Type
Quiz
Book Title
Chemical Process Safety: Fundamentals with Applications-- 4/e 4th Edition
ISBN 13
978-0134857770

978-0134857770 Chapter 5 Part 1

December 2, 2020
1
5-1. a. Acrolein C3H4O: M = 56.06 (Appendix E of text)
Convert 0.05 ppm to mg/m3. Use Equation (2-7) in text.
With in K, in atm and in g/g-mole.
T P M
Solve for (mg/m3):
The maximum concentration occurs at the center of the puff. Thus, Equation (5-11)
b. If the release is 10 m above the ground, Equation (5-25) now applies:
But note that the term before the exponential is equal to 0.115 mg/m3 from part a. Then:
2
Note that due to the large value of the z dispersion coefficient, the exponential term has
5-2. a. For this steady state plume, directly downwind on the ground, Equation (5-48) applies:
From Table 5-1, for a bright sunny day and 3.5 m/s wind speed, the stability class is B.
With in K, in atm and in g/g-mole.
T P M
Solve for (mg/m3):
Then, from Table 5-2 at x = 1,500 m for rural conditions and B Stability,
Substituting into Equation (5-48):
3
b. If the release is 10 m above the ground, Equation (5-20) now applies:
But note that the term before the exponential is equal to 0.115 mg/m3 from part a. Then:
We can ratio this with the conversion from ppm to mg/m3 from part a:
c. From Equation 5-22, the maximum concentration occurs at:
From the equations from Table 5-2, for B-stability, rural,
The max concentration occurs 58.9 m downwind.
4
Convert to ppm,
5-3. This a continuous release so it is a steady state plume.
The leak is at ground level.
Assume worst case conditions, F stability and 2 m/s wind speed and rural conditions.
The concentration along the centerline is given by Equation (5-48):
Solve for (mg/m3):
Convert the release rate into mg/s
5-4. The hardware configuration is shown below. The tank is connected to a regulator to
Some of the potential release scenarios are:
1. Leaks in the tank
6
Other scenarios are possible.
5-5.
This is a burning dump releasing 3 g/s of NOx.
Assume a point source release on the ground.
For rural conditions, then from Table 5-2:
For urban conditions, then from Table 5-2:
Equation 5-17 applies:
For a rural release:
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5-6. a. The HCl, no matter what the form (aqueous, pressurized vapor, or pressurized liquid, will
b. Assume worst case: a puff, stable conditions.
Equation 5-11 applies:
Equations for the dispersion coefficients are given in Table 5-3.
Solve by trial and error using a spreadsheet shown below:
c. The entire town may be affected by the release. A typical evacuation area is about 1 km
d. The railroad, US 1, M-52, Outer Road, South Road. Any intersection could be a high
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g. Generally, evacuate toward the NE, away from the prevailing winds. However, this will
vary from day to day. Consider using the Smallville School, if the winds allow. Several
evacuation sites should be pre-planned and pre-coordinated.
h. The police should have experience doing this. Ensure that their plans adequately cover
5-7.
From Chapter 3, Equation 3-12 applies:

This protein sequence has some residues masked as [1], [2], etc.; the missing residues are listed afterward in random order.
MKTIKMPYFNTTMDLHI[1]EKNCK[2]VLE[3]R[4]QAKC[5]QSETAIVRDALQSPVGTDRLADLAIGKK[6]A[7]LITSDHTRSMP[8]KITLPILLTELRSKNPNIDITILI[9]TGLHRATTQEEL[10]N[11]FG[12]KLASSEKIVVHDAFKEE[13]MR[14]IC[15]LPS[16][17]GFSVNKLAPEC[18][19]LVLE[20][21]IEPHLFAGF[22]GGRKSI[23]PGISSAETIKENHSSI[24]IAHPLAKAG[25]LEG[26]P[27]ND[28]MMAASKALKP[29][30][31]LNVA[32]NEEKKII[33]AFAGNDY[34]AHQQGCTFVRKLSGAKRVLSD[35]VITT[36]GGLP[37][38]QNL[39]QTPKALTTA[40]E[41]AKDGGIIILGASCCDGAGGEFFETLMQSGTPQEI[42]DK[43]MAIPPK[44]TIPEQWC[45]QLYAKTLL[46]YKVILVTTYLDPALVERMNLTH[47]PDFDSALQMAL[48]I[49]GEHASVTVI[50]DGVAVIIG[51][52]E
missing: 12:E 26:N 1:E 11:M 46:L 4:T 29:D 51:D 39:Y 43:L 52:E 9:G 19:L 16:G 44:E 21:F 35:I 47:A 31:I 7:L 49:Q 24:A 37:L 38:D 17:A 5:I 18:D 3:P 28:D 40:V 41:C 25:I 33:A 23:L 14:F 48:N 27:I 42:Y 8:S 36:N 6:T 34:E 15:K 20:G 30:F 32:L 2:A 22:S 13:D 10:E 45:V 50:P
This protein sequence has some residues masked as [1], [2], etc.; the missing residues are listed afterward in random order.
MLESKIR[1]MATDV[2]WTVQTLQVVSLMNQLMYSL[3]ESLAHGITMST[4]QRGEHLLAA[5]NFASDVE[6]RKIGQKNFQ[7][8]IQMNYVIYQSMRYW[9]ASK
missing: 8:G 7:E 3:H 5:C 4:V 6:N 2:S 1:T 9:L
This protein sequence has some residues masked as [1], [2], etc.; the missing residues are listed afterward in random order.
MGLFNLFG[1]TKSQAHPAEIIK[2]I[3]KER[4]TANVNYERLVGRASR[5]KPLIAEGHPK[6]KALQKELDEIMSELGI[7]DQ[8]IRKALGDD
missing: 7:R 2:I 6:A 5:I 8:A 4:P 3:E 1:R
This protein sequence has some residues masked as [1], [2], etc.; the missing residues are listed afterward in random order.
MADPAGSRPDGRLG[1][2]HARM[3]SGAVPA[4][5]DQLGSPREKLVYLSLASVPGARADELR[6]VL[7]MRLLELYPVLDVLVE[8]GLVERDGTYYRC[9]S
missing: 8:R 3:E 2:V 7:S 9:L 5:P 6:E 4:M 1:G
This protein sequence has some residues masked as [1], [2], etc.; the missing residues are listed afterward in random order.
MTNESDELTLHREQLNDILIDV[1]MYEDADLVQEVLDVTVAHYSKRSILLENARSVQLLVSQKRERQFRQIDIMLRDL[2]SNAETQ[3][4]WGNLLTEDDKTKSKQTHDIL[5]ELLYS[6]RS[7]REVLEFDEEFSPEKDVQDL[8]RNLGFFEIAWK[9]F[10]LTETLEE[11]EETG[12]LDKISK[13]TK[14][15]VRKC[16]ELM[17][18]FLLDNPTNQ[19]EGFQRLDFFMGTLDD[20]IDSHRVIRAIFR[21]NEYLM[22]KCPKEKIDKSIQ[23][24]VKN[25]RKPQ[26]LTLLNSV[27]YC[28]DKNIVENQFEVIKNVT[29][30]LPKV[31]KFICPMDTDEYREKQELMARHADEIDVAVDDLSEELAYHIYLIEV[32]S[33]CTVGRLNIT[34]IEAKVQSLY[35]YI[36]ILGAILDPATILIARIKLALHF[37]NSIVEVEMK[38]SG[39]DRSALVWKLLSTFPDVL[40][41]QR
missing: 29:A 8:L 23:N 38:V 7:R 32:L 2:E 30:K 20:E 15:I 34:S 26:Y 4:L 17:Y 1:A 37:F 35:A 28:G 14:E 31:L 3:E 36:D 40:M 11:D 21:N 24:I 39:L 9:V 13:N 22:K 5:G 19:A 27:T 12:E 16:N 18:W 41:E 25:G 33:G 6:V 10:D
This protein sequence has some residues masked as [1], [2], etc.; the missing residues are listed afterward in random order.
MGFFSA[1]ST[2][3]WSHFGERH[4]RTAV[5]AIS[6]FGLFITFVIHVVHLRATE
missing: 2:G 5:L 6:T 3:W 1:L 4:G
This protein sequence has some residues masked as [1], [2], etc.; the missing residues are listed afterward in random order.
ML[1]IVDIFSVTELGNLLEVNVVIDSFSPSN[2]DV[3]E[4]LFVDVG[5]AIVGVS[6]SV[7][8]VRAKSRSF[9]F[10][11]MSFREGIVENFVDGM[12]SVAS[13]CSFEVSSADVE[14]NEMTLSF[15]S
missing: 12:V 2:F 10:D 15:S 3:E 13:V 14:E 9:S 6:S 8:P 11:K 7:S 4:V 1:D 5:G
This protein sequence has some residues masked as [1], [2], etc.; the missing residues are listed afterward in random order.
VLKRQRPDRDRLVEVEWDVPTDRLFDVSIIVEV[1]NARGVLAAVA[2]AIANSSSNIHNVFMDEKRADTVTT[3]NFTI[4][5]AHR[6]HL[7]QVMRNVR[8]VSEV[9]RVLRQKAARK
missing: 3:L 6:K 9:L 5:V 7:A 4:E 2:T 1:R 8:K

The saturation vapor pressure is given in Appendix C:
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Substituting into Equation 3-12:
Need to convert ppm to mg/m3. Use Equation 2-7:
The wind speed is:
From Table 5-1, the stability class is D.
Equation 5-17 applies:
Solve by trial and error using a spreadsheet:
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5-8. From Table 5-4, the ERPG-1 for chlorine is 1 ppm.
Use Equation 2-7 to convert 1 ppm to mg/m3:
Use Equation 5-17 to compute the release rate:
Without any additional information, assume worst case conditions, i.e. F-stability and
2 m/s windspeed and rural conditions.
Then, from Table 5-2:
Solve for
m
Q
:
Use Equation 4-50 to determine the hole size:
From Table 4-3 for chlorine,
1.33
. Then,
Substituting:
5-9.
To solve this problem, we need to determine the instantaneous release which results in a
puff 4,000 m downwind with an isopleth of 0.1 mg/m3. The width of the puff must be
Use the isopleth equation, Equation (5-45) to determine the concentration at the center of
Determine the quantity released from Equation (5-41):
5-10. Evaporation from a liquid pool of benzene.
a. Use Equation 3-12 and 3-18 to determine evaporation rate.
From Equation 3-18:
Substituting,
b. From Appendix E for benzene:
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Substituting:
This is solved by trial and error solution using the rural dispersion coefficients
equations in Table 5-2. The spreadsheet solution is shown below:
c. Use the isopleth equation, equation 5-28 to determine the max. width.
But the centerline concentration is found using Equation 5-17 shown above.
Substituting,
Substituting into the isopleth equation above:
5-11. Use the following considerations to develop your spreadsheet:
1. Break up the plume into fixed spatial increments, say 7 m. The result is not
dependent on this selection - it only affects the plot precision.
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The plume length and width on the ground is significantly decreased as the release height
increases.
Part a:
5-12. The most direct approach is to use a coordinate system that is fixed on the ground at the
release point. Thus, Equation 5-25 is used with Equation 5-27. This gives,
Note that ut is the location of the center of the puff.
In order to reduce the number of spreadsheet cells, use a spreadsheet grid that moves with
the puff center. Use, let’s say, 50 cells on either side of the puff and specify a cell
increment size.
The procedure is the following: